How to do things with words in Judaism


  • Amir Mashiach Ariel University


Halakha, Performative Speech act, realistic I, idealistic I, contracts, Israeli law, between man and God, between man and man


This article aims to investigate Verbal language in the relationship between man and man, and compare it to that between man and God, according to Halakha. I will focus on these two categories, in particular in issues dealing with Proprietary rights. Does Verbal language have any binding in Halakha? Can Verbal language create an actual contract between man and man or between man and God? I will make use of the theories of John Austin in his book How To Make Things With Words. I'll show that in Israeli Law, Verbal language indeed creates a new legal status. However, according to Halakha, dealing with the relationship between man and man, Verbal language has no legal binding. One must perform a physical deed such as moving or lifting the object, in order to create a commitment.According to Halakha, pertaining to the relationship between man and God, there is a tremendous significance to Verbal language. In such a way Austin would define it as a Performative Speech act. In order to explain the difference between the two categories, I'll turn to the idealistic philosophy of Fichte, who defined two concepts of the "Self": the realistic Self and the idealistic one. Accordingly, I'll show the dichotomy of the Performative Speech act in Halakha.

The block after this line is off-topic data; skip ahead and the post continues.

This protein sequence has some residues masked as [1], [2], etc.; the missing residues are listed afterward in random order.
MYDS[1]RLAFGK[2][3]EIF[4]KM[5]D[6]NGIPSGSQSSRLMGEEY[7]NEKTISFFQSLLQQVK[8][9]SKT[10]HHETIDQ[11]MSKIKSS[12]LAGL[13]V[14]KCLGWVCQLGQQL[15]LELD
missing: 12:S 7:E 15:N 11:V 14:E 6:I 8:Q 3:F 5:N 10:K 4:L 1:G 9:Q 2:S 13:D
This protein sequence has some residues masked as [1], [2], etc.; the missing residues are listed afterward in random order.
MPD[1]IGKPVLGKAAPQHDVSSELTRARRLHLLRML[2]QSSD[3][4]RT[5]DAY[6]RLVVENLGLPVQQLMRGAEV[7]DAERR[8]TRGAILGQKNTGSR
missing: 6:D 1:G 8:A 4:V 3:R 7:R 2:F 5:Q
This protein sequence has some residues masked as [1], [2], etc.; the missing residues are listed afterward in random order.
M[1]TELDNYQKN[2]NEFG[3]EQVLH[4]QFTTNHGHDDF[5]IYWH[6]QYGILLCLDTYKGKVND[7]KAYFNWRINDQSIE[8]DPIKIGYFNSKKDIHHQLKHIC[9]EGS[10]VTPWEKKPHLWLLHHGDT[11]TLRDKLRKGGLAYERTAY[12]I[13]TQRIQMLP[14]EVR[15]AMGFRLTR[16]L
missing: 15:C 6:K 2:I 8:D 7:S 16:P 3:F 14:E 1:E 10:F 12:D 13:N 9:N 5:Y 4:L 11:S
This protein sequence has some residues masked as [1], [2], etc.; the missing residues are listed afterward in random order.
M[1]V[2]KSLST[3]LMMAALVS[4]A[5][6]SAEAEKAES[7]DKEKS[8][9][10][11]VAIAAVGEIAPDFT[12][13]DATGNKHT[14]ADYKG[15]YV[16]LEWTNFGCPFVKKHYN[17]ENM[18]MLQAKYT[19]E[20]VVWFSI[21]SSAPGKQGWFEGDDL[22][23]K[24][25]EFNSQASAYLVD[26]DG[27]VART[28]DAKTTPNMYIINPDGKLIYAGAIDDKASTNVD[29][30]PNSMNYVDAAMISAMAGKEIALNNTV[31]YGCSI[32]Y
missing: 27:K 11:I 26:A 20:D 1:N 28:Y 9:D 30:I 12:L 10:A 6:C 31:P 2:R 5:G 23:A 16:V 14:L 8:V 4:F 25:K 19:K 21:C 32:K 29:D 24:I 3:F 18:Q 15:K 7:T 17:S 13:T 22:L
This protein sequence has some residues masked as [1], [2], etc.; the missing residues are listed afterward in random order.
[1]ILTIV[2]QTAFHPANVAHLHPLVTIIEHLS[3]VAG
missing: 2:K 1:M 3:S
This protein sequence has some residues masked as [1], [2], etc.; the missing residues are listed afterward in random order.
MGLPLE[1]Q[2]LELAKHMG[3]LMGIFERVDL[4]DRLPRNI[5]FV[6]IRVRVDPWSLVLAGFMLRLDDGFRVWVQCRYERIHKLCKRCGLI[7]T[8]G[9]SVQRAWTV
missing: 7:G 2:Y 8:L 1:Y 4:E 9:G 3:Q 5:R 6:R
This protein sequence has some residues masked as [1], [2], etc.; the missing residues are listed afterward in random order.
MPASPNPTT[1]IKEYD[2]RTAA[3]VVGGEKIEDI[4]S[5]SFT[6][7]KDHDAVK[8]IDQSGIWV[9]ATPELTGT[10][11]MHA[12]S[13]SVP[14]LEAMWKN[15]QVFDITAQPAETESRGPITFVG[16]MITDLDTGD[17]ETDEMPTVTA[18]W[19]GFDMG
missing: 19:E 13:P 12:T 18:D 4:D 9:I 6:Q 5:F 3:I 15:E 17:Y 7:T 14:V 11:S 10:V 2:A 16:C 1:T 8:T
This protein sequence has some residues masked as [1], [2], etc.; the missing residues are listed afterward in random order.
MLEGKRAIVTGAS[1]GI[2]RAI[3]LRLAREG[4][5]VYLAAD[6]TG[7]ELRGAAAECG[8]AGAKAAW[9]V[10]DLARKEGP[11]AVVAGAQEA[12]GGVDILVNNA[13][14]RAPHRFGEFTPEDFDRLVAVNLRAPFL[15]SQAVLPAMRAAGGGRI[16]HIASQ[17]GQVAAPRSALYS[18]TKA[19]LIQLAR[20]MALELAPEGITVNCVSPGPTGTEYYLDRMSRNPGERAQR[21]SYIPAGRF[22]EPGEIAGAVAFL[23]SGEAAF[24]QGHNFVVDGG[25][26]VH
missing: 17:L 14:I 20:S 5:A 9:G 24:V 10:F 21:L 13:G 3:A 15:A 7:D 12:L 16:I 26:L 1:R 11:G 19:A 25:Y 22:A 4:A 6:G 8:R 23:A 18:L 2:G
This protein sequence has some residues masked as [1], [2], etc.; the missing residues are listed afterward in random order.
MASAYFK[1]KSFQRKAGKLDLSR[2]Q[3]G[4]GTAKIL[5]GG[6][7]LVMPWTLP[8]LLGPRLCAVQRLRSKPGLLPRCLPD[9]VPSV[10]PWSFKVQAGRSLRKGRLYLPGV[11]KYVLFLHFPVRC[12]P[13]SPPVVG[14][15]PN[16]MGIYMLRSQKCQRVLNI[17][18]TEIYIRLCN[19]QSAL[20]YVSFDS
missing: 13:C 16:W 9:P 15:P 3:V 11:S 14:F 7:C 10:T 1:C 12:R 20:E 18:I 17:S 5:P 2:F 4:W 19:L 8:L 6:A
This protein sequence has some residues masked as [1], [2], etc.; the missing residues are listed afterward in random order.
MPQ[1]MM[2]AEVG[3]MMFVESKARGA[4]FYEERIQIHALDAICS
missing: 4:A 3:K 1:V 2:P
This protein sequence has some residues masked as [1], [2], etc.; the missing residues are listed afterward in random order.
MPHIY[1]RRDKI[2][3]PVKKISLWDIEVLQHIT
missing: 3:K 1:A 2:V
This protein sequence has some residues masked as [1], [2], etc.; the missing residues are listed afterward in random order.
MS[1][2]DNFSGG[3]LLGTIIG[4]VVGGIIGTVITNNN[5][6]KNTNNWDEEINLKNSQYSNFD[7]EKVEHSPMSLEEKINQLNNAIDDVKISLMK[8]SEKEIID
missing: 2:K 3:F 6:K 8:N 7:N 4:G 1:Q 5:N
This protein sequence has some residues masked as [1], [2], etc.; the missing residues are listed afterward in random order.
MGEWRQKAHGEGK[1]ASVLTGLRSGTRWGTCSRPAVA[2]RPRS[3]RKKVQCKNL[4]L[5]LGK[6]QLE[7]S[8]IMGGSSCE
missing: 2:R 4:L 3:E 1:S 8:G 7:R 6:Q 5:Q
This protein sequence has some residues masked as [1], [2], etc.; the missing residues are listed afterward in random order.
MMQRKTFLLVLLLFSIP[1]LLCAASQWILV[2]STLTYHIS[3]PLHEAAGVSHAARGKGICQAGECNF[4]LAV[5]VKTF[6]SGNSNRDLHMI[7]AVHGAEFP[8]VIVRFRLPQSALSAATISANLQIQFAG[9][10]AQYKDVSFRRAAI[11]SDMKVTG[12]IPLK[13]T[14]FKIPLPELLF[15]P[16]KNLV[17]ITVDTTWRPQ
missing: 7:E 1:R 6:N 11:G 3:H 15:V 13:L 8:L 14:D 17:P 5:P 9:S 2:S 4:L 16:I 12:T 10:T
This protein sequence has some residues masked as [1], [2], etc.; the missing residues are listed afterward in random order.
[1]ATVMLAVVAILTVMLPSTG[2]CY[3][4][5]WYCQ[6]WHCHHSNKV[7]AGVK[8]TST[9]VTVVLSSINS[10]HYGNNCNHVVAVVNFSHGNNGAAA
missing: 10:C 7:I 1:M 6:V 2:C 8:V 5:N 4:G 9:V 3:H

Author Biography

Amir Mashiach, Ariel University

Ariel University, The School of education, Israel






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